HTTPs vs HTTP - To Move or Not to Move?

Back in August 2014 Google informed everyone that switching the website from HTTP to HTTPS will give the site some SEO advantages and a minor ranking boost. And what can we see now in 2017?

There are a lot of sites which still use the HTTP-protocol and are not in a hurry to change it. Let’s review the situation in detail and try to analyze why moving to HTTPs is really important.

Understanding HTTPs vs HTTP

The HTTP-protocol (Hyper Text Transfer Protocol) is a widely used protocol to receive data from websites. All messages that are sent via HTTP are usually text information, and this fact makes it vulnerable.

The HTTPs-protocol (Secure Hyper Text Transfer Protocol) is a very serious requirement for websites that operate users' personal information such as credit card numbers, usernames, passwords, and so on. For protection against attacks such as content stealing or substitution, the HTTPs-protocol was created. HTTPs is essentially the same HTTP-protocol, but it works through encrypted transport mechanisms - SSL and TLS.

Some merchants prefer to use HTTPs on the pages where visitors enter their bank data or personal information and don’t worry about other pages where this kind of data is not available. Check out pages mostly work on the HTTPs-protocol in serious online stores, but HTTP is used on product pages, blog and so on.  “We have simple content and don’t operate personal data here”, – they say.

Ahead, we look at why this may be dangerous and why the HTTPs-protocol is needed.


Mobile technologies and mobile internet become more and more popular, and seamless access to Wi-Fi is not recommended but must be available in such places like restaurants, coffees, hotels, shops, supermarkets, even parks and other rest zones. What if the HTTP-protocol is used here? At first glance, it seems that it is absolutely normal and safe.

If the data is transferred through a provider in the direct form, it is not so difficult to modify it and implement a script or frame, or additional functionality. So, don’t be surprised if you use Wi-Fi in public places and see advertising of a taxi service or “attractive” discounts, even on quite reputable websites which never place advertising banners or pop-up ads on their pages.

Many free Wi-Fi points are used not only to provide additional service for visitors. Try to search for “Wi-Fi Monetization” in Google and you can see how many opportunities are available. These are special projects with the focus on making money through advertising. In fact, your potential customers can read an interesting article in the coffee house and receive the ads about discounts for coffee, local shops campaigns, additional service and more. But it is not so bad compared to getting the typical spam advertising as you can see below.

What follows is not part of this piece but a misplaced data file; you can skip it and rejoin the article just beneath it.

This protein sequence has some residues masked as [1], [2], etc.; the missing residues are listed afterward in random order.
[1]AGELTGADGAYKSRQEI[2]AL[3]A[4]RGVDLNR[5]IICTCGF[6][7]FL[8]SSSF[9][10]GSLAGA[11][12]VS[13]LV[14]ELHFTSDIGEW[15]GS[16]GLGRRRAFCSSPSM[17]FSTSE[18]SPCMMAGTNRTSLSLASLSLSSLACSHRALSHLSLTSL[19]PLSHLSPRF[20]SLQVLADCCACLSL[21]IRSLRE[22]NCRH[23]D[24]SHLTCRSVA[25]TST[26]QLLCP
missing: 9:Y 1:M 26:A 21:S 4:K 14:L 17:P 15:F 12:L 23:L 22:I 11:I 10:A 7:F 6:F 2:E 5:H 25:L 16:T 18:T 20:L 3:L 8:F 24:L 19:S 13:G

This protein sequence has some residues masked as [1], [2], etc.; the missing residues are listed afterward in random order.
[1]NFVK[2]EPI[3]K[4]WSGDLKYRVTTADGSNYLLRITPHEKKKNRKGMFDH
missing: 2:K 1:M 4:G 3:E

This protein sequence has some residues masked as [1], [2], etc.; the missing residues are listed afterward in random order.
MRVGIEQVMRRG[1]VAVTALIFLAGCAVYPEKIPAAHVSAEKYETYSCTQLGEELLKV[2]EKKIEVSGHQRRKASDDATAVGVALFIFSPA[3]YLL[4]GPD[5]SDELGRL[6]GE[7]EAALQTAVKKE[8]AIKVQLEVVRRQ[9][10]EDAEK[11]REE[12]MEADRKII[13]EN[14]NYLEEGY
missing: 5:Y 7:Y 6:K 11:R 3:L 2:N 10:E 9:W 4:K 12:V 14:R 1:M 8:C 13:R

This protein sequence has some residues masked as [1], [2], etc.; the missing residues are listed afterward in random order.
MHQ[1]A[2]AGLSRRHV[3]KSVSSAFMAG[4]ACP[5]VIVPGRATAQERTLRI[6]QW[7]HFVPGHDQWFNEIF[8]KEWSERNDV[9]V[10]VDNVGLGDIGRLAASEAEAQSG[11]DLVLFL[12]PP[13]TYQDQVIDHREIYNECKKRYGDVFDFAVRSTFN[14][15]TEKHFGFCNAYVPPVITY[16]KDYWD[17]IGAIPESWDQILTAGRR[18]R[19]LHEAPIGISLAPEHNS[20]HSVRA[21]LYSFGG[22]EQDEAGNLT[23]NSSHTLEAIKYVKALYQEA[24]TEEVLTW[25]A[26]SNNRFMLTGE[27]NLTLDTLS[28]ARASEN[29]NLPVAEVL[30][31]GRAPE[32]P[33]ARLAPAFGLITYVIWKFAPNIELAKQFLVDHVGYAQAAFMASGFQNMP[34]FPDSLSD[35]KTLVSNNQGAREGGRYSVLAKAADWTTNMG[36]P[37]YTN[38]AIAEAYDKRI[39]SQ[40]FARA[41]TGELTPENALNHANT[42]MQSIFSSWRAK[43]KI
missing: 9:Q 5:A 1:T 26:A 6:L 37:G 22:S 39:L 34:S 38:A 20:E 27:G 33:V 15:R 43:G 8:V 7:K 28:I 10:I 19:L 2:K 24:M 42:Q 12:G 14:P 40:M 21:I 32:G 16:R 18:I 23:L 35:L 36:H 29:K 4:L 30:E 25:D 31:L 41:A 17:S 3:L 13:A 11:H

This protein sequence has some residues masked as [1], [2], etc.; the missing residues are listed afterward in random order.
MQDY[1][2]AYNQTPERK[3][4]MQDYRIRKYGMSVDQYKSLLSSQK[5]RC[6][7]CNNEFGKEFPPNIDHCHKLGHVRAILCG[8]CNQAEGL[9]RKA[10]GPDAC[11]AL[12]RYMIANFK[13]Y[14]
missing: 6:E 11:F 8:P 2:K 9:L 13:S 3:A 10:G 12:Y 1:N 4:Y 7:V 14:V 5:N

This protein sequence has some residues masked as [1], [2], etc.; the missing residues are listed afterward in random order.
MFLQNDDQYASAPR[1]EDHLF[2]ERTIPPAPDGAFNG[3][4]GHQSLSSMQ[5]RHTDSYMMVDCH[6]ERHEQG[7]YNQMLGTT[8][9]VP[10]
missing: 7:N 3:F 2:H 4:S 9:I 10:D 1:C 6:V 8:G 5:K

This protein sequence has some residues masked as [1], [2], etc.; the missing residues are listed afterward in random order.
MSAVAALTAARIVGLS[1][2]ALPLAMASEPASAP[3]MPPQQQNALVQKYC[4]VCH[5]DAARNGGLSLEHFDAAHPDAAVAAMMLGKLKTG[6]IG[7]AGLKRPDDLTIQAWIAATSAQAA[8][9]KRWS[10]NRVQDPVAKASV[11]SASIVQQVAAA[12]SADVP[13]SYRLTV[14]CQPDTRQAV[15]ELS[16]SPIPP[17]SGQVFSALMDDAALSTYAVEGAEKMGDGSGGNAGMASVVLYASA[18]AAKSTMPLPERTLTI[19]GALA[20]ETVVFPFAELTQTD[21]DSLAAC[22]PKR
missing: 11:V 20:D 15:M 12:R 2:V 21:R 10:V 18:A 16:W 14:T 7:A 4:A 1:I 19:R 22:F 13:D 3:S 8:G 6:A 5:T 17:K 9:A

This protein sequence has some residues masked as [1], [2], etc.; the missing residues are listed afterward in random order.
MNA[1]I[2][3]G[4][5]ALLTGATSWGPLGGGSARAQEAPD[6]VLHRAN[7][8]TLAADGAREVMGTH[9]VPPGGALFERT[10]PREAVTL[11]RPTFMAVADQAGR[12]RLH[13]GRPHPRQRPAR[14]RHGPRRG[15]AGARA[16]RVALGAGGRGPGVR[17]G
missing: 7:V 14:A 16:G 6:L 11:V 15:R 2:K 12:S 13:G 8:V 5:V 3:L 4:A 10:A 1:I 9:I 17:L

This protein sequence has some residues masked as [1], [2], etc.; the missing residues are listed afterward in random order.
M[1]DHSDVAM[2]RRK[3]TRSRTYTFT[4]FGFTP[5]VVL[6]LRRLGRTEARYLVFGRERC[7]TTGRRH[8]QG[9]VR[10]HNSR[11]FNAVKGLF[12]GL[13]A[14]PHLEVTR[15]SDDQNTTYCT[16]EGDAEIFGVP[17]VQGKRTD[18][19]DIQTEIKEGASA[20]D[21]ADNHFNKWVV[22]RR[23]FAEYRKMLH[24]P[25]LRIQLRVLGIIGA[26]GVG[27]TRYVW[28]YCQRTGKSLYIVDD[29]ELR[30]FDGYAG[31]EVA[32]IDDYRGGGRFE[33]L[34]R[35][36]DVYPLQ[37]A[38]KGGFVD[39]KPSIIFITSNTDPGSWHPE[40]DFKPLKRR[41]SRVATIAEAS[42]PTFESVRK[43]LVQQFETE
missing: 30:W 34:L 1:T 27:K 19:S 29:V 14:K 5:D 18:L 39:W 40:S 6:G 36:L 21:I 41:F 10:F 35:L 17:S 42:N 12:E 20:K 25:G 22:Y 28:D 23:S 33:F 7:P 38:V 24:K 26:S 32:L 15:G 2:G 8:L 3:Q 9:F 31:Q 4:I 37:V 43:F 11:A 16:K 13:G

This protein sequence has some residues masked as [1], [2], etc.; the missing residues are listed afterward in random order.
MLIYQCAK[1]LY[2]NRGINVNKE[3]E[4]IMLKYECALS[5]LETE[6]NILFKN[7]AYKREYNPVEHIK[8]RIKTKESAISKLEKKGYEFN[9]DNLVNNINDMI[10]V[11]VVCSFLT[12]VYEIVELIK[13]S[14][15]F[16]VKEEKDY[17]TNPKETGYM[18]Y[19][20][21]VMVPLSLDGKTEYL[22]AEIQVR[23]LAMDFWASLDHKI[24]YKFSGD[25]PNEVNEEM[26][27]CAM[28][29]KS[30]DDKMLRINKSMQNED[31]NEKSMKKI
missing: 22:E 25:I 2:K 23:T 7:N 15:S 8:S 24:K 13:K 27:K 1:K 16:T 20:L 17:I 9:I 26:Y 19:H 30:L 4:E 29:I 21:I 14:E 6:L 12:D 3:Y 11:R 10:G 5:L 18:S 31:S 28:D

In case the visitors get an irritating pop-up window which obstructs the text on the page, they can leave the site. This means that, if you are a site owner and use the HTTP-protocol, you can’t fully control what the visitors see on your site.  As a result, you may lose your customers.

You don’t see banners on your website because you access it from your working place or use your home Wi-Fi. But try to test your site in any free Wi-Fi zone where many people prefer to use mobile devices and they can search for some products and even try to make an order in your online store. You may be very surprised with the content on your website.

How does HTTPs vs HTTP protocol affect SEO?

There is no direct influence of the HTTPs-protocol on SEO. But indirect effect is present. The main factor here is the dwell-time which is used by search engines in various ranks and anti-spam algorithms. Such advertising spoils the dwell-time which, on one hand, reduces the authority of the site and, on the other hand, impairs behavioral factors. Both of these are bad for SEO. The larger is the percentage of the audience who use free Wi-Fi, the worse influence for your unprotected HTTP site.

Basically, the problem is more important to mobile search. We can’t track the results here because necessary tools are not available now. But as soon as we have such metrics, HTTPs will become much more popular.

What to do right now?

In Google Analytics, you can compare the statistics for the two segments - mobile and desktop traffic. Analyze the number of bounces and time spent on the site of both segments and you will quickly realize how critical your issue is and see whether or not to change the protocol to HTTPs.

The source that was used to prepare the article.

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